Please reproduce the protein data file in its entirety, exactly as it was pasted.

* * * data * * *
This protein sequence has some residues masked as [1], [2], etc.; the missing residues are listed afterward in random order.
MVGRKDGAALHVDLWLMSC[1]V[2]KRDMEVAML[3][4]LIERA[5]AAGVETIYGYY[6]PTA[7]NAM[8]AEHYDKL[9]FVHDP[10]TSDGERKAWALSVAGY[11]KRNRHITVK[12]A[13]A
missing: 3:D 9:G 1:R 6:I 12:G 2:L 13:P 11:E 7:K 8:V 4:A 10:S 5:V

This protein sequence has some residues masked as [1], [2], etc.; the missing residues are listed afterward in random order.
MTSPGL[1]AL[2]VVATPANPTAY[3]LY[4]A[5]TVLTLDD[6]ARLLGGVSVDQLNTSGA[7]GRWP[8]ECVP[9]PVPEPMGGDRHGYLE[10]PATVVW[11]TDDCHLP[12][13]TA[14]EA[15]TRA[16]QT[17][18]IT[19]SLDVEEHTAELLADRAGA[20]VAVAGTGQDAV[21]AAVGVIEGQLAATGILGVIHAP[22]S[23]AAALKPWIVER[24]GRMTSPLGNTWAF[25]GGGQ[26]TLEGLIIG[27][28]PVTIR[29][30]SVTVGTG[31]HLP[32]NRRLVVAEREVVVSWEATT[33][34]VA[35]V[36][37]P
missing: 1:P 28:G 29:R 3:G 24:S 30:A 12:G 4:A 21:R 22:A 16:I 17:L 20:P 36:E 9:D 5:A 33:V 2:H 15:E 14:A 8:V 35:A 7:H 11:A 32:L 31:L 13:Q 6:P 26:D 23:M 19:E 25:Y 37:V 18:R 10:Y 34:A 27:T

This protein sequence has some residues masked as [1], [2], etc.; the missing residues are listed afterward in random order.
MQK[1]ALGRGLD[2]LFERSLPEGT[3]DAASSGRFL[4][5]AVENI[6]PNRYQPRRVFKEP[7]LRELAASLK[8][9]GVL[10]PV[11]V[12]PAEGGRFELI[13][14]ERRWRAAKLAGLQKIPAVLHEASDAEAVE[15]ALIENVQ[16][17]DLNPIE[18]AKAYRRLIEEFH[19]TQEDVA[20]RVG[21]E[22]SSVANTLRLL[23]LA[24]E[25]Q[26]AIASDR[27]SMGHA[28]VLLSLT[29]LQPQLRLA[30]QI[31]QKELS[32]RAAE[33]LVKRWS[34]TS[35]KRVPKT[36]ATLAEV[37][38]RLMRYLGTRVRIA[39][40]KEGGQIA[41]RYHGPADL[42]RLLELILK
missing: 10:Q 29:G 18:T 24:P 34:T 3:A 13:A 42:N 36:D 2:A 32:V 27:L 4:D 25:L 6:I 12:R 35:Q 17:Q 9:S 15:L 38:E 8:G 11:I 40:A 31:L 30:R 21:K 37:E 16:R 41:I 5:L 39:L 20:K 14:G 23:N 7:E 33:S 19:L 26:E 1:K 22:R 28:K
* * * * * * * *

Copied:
This protein sequence has some residues masked as [1], [2], etc.; the missing residues are listed afterward in random order.
MVGRKDGAALHVDLWLMSC[1]V[2]KRDMEVAML[3][4]LIERA[5]AAGVETIYGYY[6]PTA[7]NAM[8]AEHYDKL[9]FVHDP[10]TSDGERKAWALSVAGY[11]KRNRHITVK[12]A[13]A
missing: 3:D 9:G 1:R 6:I 12:G 2:L 13:P 11:E 7:K 8:V 4:A 10:S 5:V

This protein sequence has some residues masked as [1], [2], etc.; the missing residues are listed afterward in random order.
MTSPGL[1]AL[2]VVATPANPTAY[3]LY[4]A[5]TVLTLDD[6]ARLLGGVSVDQLNTSGA[7]GRWP[8]ECVP[9]PVPEPMGGDRHGYLE[10]PATVVW[11]TDDCHLP[12][13]TA[14]EA[15]TRA[16]QT[17][18]IT[19]SLDVEEHTAELLADRAGA[20]VAVAGTGQDAV[21]AAVGVIEGQLAATGILGVIHAP[22]S[23]AAALKPWIVER[24]GRMTSPLGNTWAF[25]GGGQ[26]TLEGLIIG[27][28]PVTIR[29][30]SVTVGTG[31]HLP[32]NRRLVVAEREVVVSWEATT[33][34]VA[35]V[36][37]P
missing: 1:P 28:G 29:R 3:G 24:S 30:A 12:G 4:A 21:R 22:A 16:I 17:L 20:P 36:E 9:D 5:A 33:V 2:H 15:E 14:A 8:V 35:A 7:H 11:A 32:L 31:L 13:Q 6:P 26:D 23:M 19:E 25:Y 37:V 18:R 10:Y 34:A 27:T

This protein sequence has some residues masked as [1], [2], etc.; the missing residues are listed afterward in random order.
MQK[1]ALGRGLD[2]LFERSLPEGT[3]DAASSGRFL[4][5]AVENI[6]PNRYQPRRVFKEP[7]LRELAASLK[8][9]GVL[10]PV[11]V[12]PAEGGRFELI[13][14]ERRWRAAKLAGLQKIPAVLHEASDAEAVE[15]ALIENVQ[16][17]DLNPIE[18]AKAYRRLIEEFH[19]TQEDVA[20]RVG[21]E[22]SSVANTLRLL[23]LA[24]E[25]Q[26]AIASDR[27]SMGHA[28]VLLSLT[29]LQPQLRLA[30]QI[31]QKELS[32]RAAE[33]LVKRWS[34]TS[35]KRVPKT[36]ATLAEV[37][38]RLMRYLGTRVRIA[39][40]KEGGQIA[41]RYHGPADL[42]RLLELILK
missing: 10:Q 29:G 18:T 24:P 34:T 3:A 13:A 42:N 36:D 2:A 32:V 27:L 4:D 25:L 6:I 12:R 35:Q 17:Q 9:S 15:L 38:E 8:G 11:I 40:A 31:L 30:R 21:K 37:E 16:R 41:I 5:L 39:L 20:K 14:G 23:N 7:E 33:S 19:L 26:E 1:K 22:R 28:K